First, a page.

Judging by the average cat’s lifestyle it would seem difficult to believe that they could get stressed. With a butler and a cook on hand (their owners) it’s difficult to see how they could ever get upset about anything. But that, of course, is looking at the world through human eyes, and not those of a cat. There are those who think that cats came from Mars and have been directing human evolution for the past 2 million years. And making a rather good job of getting us to do their bidding! Joking aside though, one of the more intractable problems that Vets face on a weekly basis is the cat that has got so stressed that it has lead to cystitis. Working out the reason (or reasons) for the stress can be nigh on impossible in some cases. Most cats seem to live in a very ordered and settled situation. It’s part of their magical powers that they get us to arrange a household around them. Consequently, even small changes can be enough to set their world spinning, with all the upset that follows. And that can subsequently lead to a stress-related cystitis.
The signs to look out for
If as an owner you’ve ever had the misfortune of suffering a bout of cystitis yourself, the frequent trips to the bathroom with little being voided, but with a hideous burning feeling every time you go, is the kind of memory you don’t forget in a hurry. It’s not a dissimilar situation for cats. Frequent trips to the litter tray with next to nothing being produced is a tell-tale sign. For those cats not using a litter tray then frequent trips out through the cat flap may be a more subtle sign that something just isn’t right. Urinating in odd places around the house can also give a clue to the condition. It’s important to remember, your cat can’t rationalise that the problem is internal. They just assume that going to the litter tray or their usual place outside causes a burning pain, so that must be the source of the hurt. Hence they will try and go elsewhere to avoid the “nasty” litter tray hurting them! In a cat’s world, that makes sense.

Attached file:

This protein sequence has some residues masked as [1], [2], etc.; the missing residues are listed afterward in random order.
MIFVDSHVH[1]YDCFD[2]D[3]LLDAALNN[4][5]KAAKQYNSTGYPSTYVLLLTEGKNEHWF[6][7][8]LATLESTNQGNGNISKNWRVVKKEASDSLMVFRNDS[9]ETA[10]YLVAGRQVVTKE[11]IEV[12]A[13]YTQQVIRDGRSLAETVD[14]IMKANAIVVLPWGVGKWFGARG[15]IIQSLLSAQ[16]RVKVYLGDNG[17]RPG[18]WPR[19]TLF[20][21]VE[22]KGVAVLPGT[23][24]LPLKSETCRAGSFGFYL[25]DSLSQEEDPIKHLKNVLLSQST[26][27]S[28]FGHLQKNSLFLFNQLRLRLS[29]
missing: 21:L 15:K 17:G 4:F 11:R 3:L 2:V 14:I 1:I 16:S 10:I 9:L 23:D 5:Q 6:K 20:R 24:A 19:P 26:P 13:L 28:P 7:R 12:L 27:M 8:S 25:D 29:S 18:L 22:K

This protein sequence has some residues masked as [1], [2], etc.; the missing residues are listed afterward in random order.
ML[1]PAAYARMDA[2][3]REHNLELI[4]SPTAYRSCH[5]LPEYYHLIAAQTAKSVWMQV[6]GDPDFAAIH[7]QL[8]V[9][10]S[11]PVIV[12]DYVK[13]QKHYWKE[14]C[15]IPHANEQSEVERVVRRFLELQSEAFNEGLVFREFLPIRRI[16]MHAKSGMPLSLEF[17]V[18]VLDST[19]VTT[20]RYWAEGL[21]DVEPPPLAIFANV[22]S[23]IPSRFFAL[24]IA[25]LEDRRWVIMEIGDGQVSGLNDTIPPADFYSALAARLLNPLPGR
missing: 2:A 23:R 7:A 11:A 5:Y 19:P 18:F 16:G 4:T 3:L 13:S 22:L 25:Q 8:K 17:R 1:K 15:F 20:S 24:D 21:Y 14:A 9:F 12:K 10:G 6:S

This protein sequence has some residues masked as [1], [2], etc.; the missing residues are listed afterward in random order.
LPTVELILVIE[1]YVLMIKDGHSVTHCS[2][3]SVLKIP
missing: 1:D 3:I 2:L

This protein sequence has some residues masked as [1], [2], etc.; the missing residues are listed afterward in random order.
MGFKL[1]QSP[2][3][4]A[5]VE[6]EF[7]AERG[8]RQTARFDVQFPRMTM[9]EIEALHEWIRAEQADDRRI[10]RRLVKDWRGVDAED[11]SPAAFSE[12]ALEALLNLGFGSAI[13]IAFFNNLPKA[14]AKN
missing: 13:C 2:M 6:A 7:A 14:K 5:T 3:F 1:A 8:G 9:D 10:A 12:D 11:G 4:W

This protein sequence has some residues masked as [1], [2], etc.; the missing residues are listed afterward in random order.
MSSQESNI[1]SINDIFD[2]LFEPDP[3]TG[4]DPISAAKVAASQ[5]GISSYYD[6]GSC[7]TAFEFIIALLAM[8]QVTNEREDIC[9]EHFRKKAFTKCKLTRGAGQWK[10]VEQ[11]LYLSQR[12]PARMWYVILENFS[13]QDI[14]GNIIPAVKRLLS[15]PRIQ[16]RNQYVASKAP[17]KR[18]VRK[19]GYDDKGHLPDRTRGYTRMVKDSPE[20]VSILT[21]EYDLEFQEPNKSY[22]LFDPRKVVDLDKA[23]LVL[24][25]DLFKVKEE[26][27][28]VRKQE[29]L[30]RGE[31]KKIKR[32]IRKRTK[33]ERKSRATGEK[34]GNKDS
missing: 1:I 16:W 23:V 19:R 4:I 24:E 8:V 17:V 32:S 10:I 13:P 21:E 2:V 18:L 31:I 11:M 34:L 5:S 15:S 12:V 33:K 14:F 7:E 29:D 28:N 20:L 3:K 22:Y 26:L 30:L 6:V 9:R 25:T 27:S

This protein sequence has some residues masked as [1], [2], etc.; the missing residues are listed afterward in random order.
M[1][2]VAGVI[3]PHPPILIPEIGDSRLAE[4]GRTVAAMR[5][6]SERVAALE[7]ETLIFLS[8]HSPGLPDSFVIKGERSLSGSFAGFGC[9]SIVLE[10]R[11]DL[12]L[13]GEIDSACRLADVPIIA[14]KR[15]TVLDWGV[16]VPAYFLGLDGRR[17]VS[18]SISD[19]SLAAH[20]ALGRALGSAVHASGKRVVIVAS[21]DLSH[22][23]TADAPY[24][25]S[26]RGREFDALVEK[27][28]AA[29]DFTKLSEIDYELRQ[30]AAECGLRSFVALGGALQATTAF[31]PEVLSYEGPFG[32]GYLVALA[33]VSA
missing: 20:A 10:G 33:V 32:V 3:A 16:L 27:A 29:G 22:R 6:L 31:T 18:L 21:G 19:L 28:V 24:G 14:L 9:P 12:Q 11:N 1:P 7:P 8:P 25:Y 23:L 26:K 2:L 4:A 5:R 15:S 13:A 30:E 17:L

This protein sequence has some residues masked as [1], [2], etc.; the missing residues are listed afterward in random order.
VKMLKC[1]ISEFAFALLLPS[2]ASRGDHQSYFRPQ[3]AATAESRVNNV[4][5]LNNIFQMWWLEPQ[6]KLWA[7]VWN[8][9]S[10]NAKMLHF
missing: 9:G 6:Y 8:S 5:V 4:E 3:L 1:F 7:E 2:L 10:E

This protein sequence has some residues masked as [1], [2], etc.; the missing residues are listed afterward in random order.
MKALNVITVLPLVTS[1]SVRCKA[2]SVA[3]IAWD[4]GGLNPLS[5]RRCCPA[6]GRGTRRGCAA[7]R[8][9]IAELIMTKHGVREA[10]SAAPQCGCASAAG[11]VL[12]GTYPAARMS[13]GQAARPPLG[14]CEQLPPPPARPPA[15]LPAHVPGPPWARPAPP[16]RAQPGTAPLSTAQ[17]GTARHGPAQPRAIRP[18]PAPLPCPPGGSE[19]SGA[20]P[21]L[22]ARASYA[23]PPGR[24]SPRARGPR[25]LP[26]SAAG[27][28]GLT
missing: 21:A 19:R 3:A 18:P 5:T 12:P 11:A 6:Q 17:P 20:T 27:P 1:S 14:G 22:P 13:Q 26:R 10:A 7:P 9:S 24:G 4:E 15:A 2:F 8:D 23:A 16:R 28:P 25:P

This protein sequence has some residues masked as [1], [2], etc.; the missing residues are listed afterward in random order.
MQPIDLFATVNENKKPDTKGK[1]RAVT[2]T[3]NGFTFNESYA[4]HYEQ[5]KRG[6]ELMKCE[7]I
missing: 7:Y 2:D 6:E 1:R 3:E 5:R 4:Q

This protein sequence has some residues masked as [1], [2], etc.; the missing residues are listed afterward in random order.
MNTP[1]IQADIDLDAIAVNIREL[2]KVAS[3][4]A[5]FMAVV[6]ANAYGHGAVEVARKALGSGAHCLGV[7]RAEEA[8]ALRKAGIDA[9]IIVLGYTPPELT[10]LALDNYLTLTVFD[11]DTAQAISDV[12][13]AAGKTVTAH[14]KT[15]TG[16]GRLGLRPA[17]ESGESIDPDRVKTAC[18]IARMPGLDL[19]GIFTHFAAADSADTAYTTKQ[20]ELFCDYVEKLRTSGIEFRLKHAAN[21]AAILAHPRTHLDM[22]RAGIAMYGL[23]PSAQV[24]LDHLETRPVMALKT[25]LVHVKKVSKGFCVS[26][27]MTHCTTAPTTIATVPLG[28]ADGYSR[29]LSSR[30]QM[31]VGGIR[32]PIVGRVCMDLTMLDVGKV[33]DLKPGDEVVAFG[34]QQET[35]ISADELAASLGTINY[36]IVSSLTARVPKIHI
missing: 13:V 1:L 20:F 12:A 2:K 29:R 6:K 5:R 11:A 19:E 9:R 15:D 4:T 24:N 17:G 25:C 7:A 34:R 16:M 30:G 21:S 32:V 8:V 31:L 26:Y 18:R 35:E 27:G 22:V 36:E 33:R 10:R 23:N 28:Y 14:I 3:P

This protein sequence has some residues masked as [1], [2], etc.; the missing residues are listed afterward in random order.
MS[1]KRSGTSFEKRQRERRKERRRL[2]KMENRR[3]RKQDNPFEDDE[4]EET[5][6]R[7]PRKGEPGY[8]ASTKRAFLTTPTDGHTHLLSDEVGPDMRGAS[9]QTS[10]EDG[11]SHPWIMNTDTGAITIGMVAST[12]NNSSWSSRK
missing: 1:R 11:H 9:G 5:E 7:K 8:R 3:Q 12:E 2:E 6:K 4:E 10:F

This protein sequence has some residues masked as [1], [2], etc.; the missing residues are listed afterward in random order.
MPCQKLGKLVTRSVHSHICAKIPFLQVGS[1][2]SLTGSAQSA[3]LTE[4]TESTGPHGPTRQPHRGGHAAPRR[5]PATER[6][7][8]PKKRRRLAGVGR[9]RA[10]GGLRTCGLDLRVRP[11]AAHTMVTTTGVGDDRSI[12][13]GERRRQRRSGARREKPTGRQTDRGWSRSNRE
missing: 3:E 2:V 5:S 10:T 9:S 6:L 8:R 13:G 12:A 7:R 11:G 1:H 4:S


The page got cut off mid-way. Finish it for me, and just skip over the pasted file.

What’s actually happening?
Generally speaking, in stress-related cystitis, the bladder is in spasm. That’s the reason why there’s next to nothing being produced. As soon as the bladder is emptied even a small amount of re-filling can lead to the next bout of spasm with the messages being relayed that the cat “needs to go again”! But in actual fact there’s next to nothing to pass. Sometimes the straining can be such that they pass a small amount of faeces, making an owner think that their cat is constipated.
Is this an emergency?
It certainly can be. The problem is that the signs of a stress-related cystitis are not that dissimilar from those in which there is a bladder blockage. Working out which is which needs a vet. to carry out an examination of your cat. A bladder blockage is very serious and most certainly is an emergency. And getting those cats unblocked can be a very tricky procedure.
How can they be helped?
Initially we need to relieve the spasm in those cats with stress-related cystitis, and so make them more comfortable. Often the stressor (or stressors) simply goes away, so our aim as Vets is to support the cat with a short course of medication – effectively we ride out the storm with some supportive treatment. Not all cats recover quickly though, and some stressors just don’t go away. For those individuals they need alot more help, with a combination of treatment to help when the problem flares, and discussion with owners about lifestyle management to make their cat’s world a little but more like the perfect place it used to be!